Baldwin County
Baldwin County Courthouse
Baldwin County Courthouse
Official seal of Baldwin County
Map of Georgia highlighting Baldwin County
Location within the U.S. state of Georgia
Map of the United States highlighting Georgia
Georgia's location within the U.S.
Coordinates: 33°04′N 83°15′W / 33.07°N 83.25°W / 33.07; -83.25
Country United States
State Georgia
Founded1803; 221 years ago (1803)
Named forAbraham Baldwin
SeatMilledgeville
Largest cityMilledgeville
Area
 • Total267 sq mi (690 km2)
 • Land258 sq mi (670 km2)
 • Water9.6 sq mi (25 km2)  3.6%
Population
 (2020)
 • Total43,799
 • Density170/sq mi (70/km2)
Time zoneUTC−5 (Eastern)
 • Summer (DST)UTC−4 (EDT)
Congressional district8th
Websitebaldwincountyga.com

Baldwin County is a county located in the central portion of the U.S. state of Georgia. As of the 2020 census, its population was 43,799.[1] The county seat is Milledgeville,[2] which was developed along the Oconee River. Baldwin County is part of the Milledgeville micropolitan statistical area.

History

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For centuries, the land was occupied by the Creek Nation, and for thousands of years before them, varying cultures of indigenous peoples.

Part of the land ceded by the Creek people in the Treaty of Fort Wilkinson in 1802 was used to create Baldwin County on May 11, 1803, by the Georgia General Assembly, the state's legislative body.

The land west of the Oconee River was organized as Baldwin and Wilkinson Counties. The Treaty of Washington with the Creek in 1805 extended the state's western boundary to the Ocmulgee River. A legislative act on June 26, 1806, added some of this additional land to both counties.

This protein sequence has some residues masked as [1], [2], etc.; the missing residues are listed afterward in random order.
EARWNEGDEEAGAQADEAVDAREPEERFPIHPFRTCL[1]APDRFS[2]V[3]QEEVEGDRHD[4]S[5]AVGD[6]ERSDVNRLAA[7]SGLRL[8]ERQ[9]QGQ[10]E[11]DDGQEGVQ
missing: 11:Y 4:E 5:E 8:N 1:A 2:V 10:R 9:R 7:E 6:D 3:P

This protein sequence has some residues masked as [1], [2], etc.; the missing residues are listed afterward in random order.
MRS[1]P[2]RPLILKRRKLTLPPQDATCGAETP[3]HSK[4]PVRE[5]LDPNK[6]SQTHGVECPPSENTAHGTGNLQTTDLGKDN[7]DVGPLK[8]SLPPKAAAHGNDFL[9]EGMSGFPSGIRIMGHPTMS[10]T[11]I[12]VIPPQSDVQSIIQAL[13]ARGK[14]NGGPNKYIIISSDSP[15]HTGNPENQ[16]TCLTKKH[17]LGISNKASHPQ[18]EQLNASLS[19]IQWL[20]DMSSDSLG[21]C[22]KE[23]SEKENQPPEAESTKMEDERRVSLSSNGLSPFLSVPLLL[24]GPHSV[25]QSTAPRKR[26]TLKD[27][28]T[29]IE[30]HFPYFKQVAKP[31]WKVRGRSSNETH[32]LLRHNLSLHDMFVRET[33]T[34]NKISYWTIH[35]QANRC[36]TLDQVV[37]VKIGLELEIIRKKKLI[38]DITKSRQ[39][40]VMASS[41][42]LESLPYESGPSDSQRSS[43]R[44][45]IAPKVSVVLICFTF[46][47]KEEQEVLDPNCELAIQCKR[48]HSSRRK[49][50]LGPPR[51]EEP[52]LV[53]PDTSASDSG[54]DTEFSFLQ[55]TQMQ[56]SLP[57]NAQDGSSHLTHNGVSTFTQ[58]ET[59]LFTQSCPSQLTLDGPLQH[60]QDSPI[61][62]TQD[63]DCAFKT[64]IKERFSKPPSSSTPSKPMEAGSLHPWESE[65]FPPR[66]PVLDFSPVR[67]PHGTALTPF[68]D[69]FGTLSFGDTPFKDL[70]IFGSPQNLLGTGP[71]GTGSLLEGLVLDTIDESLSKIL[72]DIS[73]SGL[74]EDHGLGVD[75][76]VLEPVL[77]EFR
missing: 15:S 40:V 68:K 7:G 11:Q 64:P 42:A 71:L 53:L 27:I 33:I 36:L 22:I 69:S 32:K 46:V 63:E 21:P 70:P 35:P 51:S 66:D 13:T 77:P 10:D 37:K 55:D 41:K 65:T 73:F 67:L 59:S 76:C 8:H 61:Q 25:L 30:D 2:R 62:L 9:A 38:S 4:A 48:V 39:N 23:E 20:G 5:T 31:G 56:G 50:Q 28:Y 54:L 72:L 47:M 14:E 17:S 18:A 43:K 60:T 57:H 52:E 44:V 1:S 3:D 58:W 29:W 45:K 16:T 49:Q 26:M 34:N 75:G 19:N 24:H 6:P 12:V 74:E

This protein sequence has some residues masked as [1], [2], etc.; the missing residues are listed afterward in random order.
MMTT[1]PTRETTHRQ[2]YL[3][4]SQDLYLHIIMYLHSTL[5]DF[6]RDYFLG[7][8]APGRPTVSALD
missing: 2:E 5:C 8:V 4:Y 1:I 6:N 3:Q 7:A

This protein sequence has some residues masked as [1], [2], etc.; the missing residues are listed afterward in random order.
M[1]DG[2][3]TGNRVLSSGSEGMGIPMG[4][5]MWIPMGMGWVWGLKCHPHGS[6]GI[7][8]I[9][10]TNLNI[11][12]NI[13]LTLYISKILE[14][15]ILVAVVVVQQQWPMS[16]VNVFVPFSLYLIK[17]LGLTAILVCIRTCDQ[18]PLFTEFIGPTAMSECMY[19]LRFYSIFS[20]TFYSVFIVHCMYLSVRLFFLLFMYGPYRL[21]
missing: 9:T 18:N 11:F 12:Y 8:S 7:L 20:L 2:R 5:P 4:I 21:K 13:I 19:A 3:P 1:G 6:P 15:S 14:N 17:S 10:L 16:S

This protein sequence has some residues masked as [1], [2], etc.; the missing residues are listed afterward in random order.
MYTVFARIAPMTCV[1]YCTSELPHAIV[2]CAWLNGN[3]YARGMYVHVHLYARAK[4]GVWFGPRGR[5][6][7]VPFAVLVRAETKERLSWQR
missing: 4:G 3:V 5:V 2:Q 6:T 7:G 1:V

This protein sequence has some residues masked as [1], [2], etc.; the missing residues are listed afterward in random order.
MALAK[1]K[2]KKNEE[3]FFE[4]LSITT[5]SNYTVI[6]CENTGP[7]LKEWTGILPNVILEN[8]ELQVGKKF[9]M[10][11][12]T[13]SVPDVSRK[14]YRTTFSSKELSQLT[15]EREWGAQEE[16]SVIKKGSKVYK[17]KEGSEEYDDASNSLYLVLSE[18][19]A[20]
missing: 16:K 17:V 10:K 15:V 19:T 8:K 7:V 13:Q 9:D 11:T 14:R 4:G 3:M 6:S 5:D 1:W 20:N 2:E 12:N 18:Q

The state legislature subsequently passed an act on December 10, 1807, that created four new counties from Baldwin County's 1806 borders. It expanded Baldwin to the east with land from Hancock and Washington Counties. The new counties were Morgan, Jones, Putnam, and present-day Jasper (originally named Randolph County at the time of the act).

The county is named for Abraham Baldwin, a signer of the United States Constitution, U.S. congressman representing Georgia, and the founder of the University of Georgia.[3] White settlers moved into the area and developed large cotton plantations, made possible by the labor of slaves. Since the invention of the cotton gin, short-staple cotton could be profitably processed, and it was well-suited to the uplands of Georgia. What became known as the Black Belt of Georgia, an arc of fertile soil, was one of the destinations for slaves being sold from the Upper South, as well as from the Low Country.

The county seat of Milledgeville, formerly the state capital of Georgia (1804–1868), is one of only 3 planned capital cities in the United States along with Washington, D.C. and Indianapolis, IN.

Because of its central location within the state and its abundant supply of water from the Oconee River, Milledgeville grew rapidly into a bustling frontier town. On November 2, 1807, the state legislature held its first session in the newly completed statehouse in Milledgeville. Georgia's first state penitentiary was also built within the historic city limits of Milledgeville in 1817. This site is now used as the main campus of Georgia College and State University. In 1837, the General Assembly provided for the establishment of the state's first mental asylum, today known as Central State Hospital.

When the state of Georgia seceded from the Union in January 1861, during a legislative session held in Milledgeville, Baldwin County became a target for Union forces. When Union general William T. Sherman made his devastating March to the Sea through Georgia, his troops occupied the capital city in November 1864. Sherman and his Union armies burned the state penitentiary, vandalized the city, and held a mock session of the legislature in the statehouse to repeal the state's ordinance of secession.

In 1868, after the Civil War (1861–65), Georgia's capital was moved from Milledgeville to its present location in Atlanta. Today, Milledgeville is home to two institutions of higher education: Georgia College and State University and Georgia Military College. Founded in 1889 as the Georgia Normal and Industrial College for Women, Georgia College and State University has since grown to become the state's premier public liberal-arts university. Georgia Military College, founded in 1879, now occupies the Old Capitol Building.